On April 7, 1789, after just five days of discussion, the House Select Committee on Rules unveiled the first set of parliamentary guidelines that would eventually become the formal House Rules. They established the office of the Speaker, outlined the legislative process, and set parameters for both general debate and debate in the Committee of the Whole. Variations of these early rules continue to influence daily business in the House.
The Oath of Office Bill
On May 21, 1789, the Oath of Office Act, the first legislative action of Congress, was signed by the Speaker of the House of Representatives. President Washington signed the bill into law on June 1, 1789. The simple text read, “I, A.B., do solemnly swear or affirm (as the case may be) that I will support the Constitution of the United States.”
The Establishment of the Supreme Court
On September 17, 1789, the House agreed to establish the Supreme Court and the larger federal court system as defined by Article III, Section 1 of the Constitution. President Washington signed the Judiciary Act of 1789 into law on September 24, 1789. The bill provided for a Supreme Court composed of five associate justices and one chief justice, as well as for the establishment of 13 judicial districts throughout the country.
Unfortunately, when the British military burned the Capitol in 1814 during the War of 1812 many of the House’s earliest records and artifacts were destroyed. While the House Collection does not include any artifacts from the First Federal Congress, it does feature several portraits of the Members who made up that historic body.
In 1788, Fisher Ames of Massachusetts routed the aged firebrand Samuel Adams to win election to the First Congress. Ames went on to serve eight years, caucusing with the emerging Federalist Party until poor health forced his retirement. This popular print was based on a Gilbert Stuart portrait now in the National Portrait Gallery.
Chester Harding’s portrait of Maryland’s Charles Carroll—Member of the Continental Congress, First Congress, and signer of the Declaration of Independence—was acquired in 1870. The painting, which depicts Carroll not long before his death in 1832, has not had an entirely peaceful life in the Capitol. In 1966, it was one of four paintings slashed with a knife by a vandal.
Printing the Acts of Congress
This report chronicles decisions by the House about printing the acts and proceedings of Congress. The Clerk of the House John Beckley and the Secretary of the Senate Samuel Allyne Otis were authorized to hire a contract printer to reproduce and bind 600 copies of the Acts of Congress and 700 copies each of the House Journal and Senate Journal. The report specifies that the Secretary and Clerk would supply the paper at public expense.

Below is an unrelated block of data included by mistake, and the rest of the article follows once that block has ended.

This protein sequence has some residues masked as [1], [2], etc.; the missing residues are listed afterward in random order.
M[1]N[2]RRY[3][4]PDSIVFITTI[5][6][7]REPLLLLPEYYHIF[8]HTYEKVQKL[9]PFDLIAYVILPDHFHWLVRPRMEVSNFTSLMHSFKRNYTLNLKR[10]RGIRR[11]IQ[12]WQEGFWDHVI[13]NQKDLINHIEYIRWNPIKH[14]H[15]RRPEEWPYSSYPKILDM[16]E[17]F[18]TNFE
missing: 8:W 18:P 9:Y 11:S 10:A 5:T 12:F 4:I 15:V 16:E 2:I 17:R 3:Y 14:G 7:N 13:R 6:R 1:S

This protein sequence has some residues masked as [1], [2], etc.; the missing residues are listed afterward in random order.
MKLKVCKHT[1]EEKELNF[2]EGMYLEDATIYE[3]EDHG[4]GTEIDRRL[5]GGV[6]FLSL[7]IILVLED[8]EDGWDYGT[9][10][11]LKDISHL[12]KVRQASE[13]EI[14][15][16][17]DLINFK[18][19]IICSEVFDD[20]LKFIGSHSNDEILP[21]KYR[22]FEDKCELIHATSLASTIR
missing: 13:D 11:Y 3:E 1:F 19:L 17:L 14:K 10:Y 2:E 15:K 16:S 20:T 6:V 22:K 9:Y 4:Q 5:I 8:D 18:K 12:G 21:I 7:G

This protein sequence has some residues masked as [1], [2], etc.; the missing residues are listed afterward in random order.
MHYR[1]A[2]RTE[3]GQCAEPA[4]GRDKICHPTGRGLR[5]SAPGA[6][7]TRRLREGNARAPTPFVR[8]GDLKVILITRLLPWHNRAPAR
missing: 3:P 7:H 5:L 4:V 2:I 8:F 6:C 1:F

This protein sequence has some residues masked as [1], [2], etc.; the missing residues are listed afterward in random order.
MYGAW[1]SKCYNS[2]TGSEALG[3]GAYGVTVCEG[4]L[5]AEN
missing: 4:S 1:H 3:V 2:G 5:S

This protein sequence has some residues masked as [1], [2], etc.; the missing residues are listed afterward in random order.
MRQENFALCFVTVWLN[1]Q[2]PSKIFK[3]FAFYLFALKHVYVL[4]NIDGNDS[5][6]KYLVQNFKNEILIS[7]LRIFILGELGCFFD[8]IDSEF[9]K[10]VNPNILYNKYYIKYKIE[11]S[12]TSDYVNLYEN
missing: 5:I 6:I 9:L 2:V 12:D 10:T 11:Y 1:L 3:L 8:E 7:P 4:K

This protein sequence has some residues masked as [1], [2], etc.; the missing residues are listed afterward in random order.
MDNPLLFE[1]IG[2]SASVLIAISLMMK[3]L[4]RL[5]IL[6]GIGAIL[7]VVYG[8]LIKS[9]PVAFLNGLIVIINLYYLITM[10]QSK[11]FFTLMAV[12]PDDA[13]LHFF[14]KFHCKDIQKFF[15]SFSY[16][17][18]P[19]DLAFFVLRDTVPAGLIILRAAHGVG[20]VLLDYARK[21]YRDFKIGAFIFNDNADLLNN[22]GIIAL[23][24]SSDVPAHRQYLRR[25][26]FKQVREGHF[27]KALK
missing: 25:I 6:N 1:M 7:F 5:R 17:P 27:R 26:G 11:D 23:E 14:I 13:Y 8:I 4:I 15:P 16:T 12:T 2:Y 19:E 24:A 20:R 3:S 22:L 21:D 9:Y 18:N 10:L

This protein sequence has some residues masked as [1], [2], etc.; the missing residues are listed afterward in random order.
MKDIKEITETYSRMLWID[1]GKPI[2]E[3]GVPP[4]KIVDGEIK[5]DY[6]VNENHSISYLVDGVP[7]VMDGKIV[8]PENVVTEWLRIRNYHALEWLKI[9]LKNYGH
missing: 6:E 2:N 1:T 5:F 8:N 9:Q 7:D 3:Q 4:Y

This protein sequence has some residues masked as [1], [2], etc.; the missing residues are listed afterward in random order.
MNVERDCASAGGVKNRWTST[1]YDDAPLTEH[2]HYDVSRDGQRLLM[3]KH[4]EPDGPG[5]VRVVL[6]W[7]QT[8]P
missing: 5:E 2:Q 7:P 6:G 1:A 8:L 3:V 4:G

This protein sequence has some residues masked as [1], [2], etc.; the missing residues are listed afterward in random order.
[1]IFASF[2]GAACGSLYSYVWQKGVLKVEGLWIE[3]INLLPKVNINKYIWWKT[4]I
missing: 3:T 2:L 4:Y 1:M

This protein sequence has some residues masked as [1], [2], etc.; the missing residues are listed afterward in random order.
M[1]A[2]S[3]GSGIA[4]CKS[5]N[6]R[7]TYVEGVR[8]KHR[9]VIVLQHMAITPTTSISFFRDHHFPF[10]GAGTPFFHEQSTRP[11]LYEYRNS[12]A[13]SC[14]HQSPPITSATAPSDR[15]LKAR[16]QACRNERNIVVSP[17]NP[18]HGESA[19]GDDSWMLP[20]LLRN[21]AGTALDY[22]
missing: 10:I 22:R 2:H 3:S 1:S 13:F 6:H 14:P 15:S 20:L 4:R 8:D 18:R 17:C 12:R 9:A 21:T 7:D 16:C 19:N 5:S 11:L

A “Troublesome and Greatly Derided Custom” — Answering the Annual Message
As with so many other practices relating to the function of the federal government, President Washington established key precedents for the format and setting of the speech that, until 1947, was known as the President’s Annual Message. Accompanied by his Cabinet, Washington visited Congress in its quarters in New York City’s Federal Hall on January 8, 1790, and delivered his remarks to a Joint Session of the House and Senate. Afterward, the House met in the Committee of the Whole, forcing Members from across the political spectrum to hash out a collaborative reply. Following this time-consuming and contentious process, all the Members of Congress paraded a short distance to the President’s residence to deliver their response in-person, with the Speaker reading the House’s reply aloud.
Edition for Educators—Hamilton and the House
This Edition for Educators explores how the life of Alexander Hamilton, the nation’s first Treasury Secretary and a Member of the Continental Congress, intersected with the early history of the House of Representatives. Published to coincide with the streaming release of the Broadway smash hit Hamilton, this blog provides more context on many of the events seen in the show’s second act, including the famous compromise in “The Room Where It Happens.”
This is part of a series of blog posts for educators highlighting the resources available on History, Art & Archives of the U.S. House of Representatives. For lesson plans, fact sheets, glossaries, and other materials for the classroom, see the website's Education section.Follow @USHouseHistory